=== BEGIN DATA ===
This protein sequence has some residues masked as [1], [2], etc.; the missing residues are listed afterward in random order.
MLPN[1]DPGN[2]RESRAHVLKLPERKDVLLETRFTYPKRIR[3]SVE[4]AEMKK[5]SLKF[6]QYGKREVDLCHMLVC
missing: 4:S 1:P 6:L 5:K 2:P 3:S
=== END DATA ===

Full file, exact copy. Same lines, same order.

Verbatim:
This protein sequence has some residues masked as [1], [2], etc.; the missing residues are listed afterward in random order.
MLPN[1]DPGN[2]RESRAHVLKLPERKDVLLETRFTYPKRIR[3]SVE[4]AEMKK[5]SLKF[6]QYGKREVDLCHMLVC
missing: 4:S 1:P 6:L 5:K 2:P 3:S